Upheaval: Turning Points for Nations in Crisis, by Jared Diamond
In his latest, Pulitzer Prize-winning author of Guns, Germs, and Steel Jared Diamond considers the historical actions of six nations in moments of crisis to understand how and with what degree of success they withstood the challenges and emerged from them for better or worse. From the forced opening of Japan by Western powers; to coups in Chile and Indonesia; to the transformations of Germany and Austria post-World War II; to the Soviet invasion of Finland, he finds the common threads and weaves them into lessons that might predict how successfully we’ll deal with current and future crises. This is more than simple history; Diamond combines disciplines to root out the matters of human psychology essential to a nation’s survival.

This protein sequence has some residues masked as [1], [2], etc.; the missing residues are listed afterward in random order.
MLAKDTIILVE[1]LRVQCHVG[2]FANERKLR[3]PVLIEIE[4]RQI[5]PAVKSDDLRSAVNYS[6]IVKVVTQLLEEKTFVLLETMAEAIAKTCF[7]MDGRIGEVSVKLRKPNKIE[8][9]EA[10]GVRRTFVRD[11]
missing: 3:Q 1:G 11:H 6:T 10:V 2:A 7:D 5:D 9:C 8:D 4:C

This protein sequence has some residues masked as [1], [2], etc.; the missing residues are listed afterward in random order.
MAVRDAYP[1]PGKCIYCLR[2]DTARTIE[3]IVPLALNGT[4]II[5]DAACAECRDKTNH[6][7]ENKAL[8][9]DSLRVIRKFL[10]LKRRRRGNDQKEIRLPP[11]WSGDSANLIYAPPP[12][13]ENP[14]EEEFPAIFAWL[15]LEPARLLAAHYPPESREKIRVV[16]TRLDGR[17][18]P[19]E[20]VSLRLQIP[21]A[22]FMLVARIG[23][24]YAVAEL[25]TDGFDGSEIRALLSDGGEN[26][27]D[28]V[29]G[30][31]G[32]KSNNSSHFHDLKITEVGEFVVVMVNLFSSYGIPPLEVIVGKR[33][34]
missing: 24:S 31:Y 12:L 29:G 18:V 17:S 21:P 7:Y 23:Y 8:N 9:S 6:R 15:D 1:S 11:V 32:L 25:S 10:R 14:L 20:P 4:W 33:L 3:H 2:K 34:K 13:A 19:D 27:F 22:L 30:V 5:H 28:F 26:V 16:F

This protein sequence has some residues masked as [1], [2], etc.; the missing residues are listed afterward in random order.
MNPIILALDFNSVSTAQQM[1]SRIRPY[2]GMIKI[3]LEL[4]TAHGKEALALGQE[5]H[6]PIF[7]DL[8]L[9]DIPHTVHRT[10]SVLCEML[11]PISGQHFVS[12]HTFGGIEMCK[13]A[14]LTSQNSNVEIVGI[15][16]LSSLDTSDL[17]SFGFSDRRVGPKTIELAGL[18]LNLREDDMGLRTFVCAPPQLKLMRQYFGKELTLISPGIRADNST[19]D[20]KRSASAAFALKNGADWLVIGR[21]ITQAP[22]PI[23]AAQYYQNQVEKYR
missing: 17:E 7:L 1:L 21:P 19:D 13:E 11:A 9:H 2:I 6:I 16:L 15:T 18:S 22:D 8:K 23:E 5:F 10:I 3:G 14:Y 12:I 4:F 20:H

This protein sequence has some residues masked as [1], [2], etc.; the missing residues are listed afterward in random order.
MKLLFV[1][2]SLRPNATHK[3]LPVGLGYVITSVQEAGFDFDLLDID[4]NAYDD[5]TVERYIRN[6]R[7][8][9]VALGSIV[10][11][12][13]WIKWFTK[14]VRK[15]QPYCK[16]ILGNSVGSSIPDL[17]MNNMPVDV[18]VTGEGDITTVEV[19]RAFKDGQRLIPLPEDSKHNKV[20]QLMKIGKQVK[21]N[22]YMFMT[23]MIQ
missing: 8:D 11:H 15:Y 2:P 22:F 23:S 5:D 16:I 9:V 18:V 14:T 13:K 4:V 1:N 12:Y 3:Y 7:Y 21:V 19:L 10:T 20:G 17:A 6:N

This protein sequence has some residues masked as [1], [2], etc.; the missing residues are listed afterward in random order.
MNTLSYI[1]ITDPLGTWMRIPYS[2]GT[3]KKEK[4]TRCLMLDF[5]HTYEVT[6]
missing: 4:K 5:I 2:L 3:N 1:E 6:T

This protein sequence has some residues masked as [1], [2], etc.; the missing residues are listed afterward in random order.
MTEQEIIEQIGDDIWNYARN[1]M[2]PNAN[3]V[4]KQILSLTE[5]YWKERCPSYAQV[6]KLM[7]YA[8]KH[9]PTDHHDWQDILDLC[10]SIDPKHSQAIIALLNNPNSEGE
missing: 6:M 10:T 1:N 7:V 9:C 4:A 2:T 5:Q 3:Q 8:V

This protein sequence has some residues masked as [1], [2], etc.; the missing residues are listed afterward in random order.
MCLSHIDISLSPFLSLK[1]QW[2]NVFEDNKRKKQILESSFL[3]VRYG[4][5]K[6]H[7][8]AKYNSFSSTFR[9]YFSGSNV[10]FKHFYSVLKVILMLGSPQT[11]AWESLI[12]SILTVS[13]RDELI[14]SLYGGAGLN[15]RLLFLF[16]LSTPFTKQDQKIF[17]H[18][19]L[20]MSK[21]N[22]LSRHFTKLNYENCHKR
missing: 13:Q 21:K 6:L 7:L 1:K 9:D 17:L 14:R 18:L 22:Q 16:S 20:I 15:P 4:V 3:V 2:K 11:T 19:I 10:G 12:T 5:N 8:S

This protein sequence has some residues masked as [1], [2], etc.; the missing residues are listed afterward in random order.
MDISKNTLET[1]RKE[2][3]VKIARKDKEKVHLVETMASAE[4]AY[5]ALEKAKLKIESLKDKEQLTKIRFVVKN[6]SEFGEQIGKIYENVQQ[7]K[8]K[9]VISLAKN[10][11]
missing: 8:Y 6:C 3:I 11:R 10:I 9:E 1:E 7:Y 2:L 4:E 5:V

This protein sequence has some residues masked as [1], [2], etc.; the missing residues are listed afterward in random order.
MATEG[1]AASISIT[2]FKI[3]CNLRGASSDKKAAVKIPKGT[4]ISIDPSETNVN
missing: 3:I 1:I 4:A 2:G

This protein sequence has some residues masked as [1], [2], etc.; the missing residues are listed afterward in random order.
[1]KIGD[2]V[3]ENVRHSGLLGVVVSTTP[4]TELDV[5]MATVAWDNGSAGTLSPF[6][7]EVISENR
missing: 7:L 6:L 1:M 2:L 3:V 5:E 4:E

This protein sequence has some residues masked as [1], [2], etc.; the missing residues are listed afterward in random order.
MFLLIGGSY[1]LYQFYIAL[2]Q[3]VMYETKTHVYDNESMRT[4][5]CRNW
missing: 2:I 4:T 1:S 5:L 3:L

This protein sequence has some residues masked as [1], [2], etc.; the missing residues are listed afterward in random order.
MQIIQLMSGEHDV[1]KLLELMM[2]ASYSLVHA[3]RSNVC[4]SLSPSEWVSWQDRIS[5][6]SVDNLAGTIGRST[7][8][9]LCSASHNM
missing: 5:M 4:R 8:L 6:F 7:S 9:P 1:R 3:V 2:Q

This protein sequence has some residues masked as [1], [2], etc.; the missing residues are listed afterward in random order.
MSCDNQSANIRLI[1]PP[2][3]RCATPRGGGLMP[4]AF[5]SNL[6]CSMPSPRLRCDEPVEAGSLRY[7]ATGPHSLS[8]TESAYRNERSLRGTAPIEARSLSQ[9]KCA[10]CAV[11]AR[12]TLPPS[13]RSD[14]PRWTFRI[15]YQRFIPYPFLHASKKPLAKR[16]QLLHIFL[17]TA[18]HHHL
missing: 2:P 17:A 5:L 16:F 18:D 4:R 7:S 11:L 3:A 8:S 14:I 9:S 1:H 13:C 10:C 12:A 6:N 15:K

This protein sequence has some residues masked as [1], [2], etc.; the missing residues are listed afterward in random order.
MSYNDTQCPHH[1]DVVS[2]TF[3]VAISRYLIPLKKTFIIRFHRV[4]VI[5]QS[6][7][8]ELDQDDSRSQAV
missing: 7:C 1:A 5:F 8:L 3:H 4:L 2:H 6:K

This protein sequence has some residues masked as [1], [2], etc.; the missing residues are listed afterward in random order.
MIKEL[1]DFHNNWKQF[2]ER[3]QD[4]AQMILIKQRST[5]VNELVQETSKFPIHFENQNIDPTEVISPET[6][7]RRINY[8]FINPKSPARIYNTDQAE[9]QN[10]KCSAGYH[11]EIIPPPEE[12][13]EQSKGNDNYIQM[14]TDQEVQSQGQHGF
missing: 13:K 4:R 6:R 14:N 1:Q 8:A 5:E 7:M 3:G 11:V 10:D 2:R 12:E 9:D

The First Conspiracy: The Secret Plot to Kill George Washington (B&N Exclusive), by Brad Meltzer and Josh Mensch
Counterintelligence might seem to be a modern discipline, but Brad Meltzer and Josh Mensch go back centuries to explore the origins of American spycraft that led to the eventual creation of the CIA. In 1776, a group of soldiers were selected to serve as the personal bodyguards to George Washington. What Washington didn’t know was that they weren’t all loyal: some were part of a murderous plot lead by the British governor of New York and the loyalist mayor of New York City. The authors revisit this crucial time, and the uncovering of a plot that might have seen the American Revolution lost almost before it began.